The mammalian SWI/SNF-like chromatin-remodeling BAF complex plays several important roles in controlling cell proliferation and differentiation. Interferons (IFNs) are key mediators of cellular antiviral and antiproliferative activities. In this report, we demonstrate that the BAF complex is required for the maximal induction of a subset of IFN target genes by alpha IFN (IFN-α). The BAF complex is constitutively associated with the IFITM3 promoter in vivo and facilitates the chromatin remodeling of the promoter upon IFN-α induction. Furthermore, we show that the ubiquitous transcription activator Sp1 interacts with the BAF complex in vivo and augments the BAF-mediated activation of the IFITM3 promoter. Sp1 binds constitutively to the IFITM3 promoter in the absence of the BAF complex, suggesting that it may recruit and/or stabilize the BAF complex binding to the IFITM3 promoter. Our results bring new mechanistic insights into the antiproliferative effects of the chromatin-remodeling BAF complex.
RhoB is an endosomal small GTPase that is implicated in the response to growth factors, genotoxic stress, and farnesyltransferase inhibitors. To gain insight into its physiological functions we examined the consequences of homozygous gene deletion in the mouse. Loss of RhoB did not adversely affect mouse development, fertility, or wound healing. However, embryo fibroblasts cultured in vitro exhibited a defect in motility, suggesting that RhoB has a role in this process that is conditional on cell stress. Neoplastic transformation by adenovirus E1A and mutant Ras yielded differences in cell attachment and spreading that were not apparent in primary cells. In addition, transformed −/− cells displayed altered actin and proliferative responses to transforming growth factor β. A negative modifier role in transformation was suggested by the increased susceptibility of −/− mice to 7,12-dimethylbenz[a]anthracene-induced skin carcinogenesis and by the increased efficiency of intraperitoneal tumor formation by −/− cells. Our findings suggest that RhoB is a negative regulator of integrin and growth factor signals that are involved in neoplastic transformation and possibly other stress or disease states.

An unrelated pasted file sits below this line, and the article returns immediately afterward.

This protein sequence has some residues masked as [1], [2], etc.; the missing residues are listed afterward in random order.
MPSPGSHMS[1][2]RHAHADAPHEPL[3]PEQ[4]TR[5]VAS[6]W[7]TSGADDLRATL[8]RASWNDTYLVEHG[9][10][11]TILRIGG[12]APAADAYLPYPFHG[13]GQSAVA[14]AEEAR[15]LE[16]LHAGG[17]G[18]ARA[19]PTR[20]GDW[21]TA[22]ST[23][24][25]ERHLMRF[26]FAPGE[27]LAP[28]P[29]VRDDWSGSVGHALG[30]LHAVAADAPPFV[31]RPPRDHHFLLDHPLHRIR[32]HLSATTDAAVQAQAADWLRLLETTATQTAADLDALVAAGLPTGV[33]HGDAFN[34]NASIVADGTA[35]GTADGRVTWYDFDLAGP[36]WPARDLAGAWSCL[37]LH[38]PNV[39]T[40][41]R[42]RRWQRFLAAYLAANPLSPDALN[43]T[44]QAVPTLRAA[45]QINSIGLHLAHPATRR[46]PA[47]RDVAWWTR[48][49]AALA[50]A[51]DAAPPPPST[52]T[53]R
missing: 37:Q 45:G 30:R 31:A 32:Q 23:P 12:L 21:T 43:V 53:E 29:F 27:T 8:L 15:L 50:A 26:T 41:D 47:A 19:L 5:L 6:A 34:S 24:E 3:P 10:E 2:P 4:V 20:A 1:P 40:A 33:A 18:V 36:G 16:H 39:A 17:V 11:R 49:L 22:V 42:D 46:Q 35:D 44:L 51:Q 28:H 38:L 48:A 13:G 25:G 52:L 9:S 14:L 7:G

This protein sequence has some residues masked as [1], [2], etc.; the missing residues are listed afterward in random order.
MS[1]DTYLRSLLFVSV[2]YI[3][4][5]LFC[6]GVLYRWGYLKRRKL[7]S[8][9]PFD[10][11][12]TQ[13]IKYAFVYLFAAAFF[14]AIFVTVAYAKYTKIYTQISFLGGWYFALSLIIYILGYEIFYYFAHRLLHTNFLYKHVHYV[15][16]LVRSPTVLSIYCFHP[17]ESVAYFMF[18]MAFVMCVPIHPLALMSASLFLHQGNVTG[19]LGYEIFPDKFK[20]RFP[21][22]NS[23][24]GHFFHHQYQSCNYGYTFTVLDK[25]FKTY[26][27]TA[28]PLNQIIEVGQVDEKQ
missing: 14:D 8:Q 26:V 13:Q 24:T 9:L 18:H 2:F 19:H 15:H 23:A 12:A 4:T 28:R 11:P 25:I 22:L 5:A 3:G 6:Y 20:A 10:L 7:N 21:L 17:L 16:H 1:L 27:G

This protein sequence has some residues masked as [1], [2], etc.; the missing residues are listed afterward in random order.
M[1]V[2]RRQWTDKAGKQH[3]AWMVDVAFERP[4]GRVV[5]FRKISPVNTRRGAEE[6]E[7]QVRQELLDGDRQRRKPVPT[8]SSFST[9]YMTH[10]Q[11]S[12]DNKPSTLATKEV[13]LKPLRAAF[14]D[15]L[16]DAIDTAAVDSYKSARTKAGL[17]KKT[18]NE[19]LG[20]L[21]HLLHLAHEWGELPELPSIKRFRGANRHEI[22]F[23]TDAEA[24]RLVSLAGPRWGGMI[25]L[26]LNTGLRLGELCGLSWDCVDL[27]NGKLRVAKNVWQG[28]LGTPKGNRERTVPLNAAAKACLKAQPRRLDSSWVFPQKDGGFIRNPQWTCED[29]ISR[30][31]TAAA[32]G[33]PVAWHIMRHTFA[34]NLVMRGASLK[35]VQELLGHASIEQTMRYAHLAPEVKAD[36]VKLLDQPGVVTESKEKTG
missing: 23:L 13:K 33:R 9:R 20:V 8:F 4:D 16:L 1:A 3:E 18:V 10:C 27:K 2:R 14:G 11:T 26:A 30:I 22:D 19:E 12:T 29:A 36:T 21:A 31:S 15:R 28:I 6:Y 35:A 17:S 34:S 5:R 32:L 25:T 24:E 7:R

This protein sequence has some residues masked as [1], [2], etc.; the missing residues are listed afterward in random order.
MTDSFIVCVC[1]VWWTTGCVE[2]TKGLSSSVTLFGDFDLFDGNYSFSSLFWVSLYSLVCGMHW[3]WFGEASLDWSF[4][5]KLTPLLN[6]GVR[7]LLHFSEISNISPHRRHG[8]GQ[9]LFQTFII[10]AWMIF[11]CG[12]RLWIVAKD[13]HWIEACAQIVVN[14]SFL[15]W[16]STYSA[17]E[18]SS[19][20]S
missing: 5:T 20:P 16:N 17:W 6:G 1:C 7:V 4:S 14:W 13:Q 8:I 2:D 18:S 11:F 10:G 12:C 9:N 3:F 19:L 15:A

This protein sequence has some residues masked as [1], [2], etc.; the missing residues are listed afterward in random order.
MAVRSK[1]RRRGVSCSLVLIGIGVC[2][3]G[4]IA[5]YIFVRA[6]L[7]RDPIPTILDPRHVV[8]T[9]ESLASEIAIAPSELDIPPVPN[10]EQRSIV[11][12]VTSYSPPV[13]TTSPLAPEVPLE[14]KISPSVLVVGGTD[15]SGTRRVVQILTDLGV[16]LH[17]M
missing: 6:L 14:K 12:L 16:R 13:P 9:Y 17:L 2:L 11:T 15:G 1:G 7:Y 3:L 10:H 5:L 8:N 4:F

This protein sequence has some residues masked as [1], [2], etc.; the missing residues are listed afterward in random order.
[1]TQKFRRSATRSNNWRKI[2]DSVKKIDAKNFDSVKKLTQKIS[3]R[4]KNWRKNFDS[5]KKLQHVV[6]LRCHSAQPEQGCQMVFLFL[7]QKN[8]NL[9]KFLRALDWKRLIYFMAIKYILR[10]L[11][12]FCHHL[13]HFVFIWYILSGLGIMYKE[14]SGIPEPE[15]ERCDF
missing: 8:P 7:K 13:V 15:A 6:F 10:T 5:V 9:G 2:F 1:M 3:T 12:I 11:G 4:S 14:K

Pleckstrin homology (PH) domain binding to D3-phosphorylated phosphatidylinositides (PI) provides a reversible means of recruiting proteins to the plasma membrane, with the resultant change in subcellular localization playing a key role in the activation of multiple intracellular signaling pathways. Previously we found that the T-cell-specific PH domain-containing kinase Itk is constitutively membrane associated in Jurkat T cells. This distribution was unexpected given that the closely related B-cell kinase, Btk, is almost exclusively cytosolic. In addition to constitutive membrane association of Itk, unstimulated JTAg T cells also exhibited constitutive phosphorylation of Akt on Ser-473, an indication of elevated basal levels of the phosphatidylinositol 3-kinase (PI3K) products PI-3,4-P2 and PI-3,4,5-P3 in the plasma membrane. Here we describe a defect in expression of the D3 phosphoinositide phosphatase, PTEN, in Jurkat and JTAg T cells that leads to unregulated PH domain interactions with the plasma membrane. Inhibition of D3 phosphorylation by PI3K inhibitors, or by expression of PTEN, blocked constitutive phosphorylation of Akt on Ser-473 and caused Itk to redistribute to the cytosol. The PTEN-deficient cells were also hyperresponsive to T-cell receptor (TCR) stimulation, as measured by Itk kinase activity, tyrosine phosphorylation of phospholipase C-γ1, and activation of Erk compared to those in PTEN-replete cells. These data support the idea that PH domain-mediated association with the plasma membrane is required for Itk activation, provide evidence for a negative regulatory role of PTEN in TCR stimulation, and suggest that signaling models based on results from Jurkat T-cell lines may underestimate the role of PI3K in TCR signaling.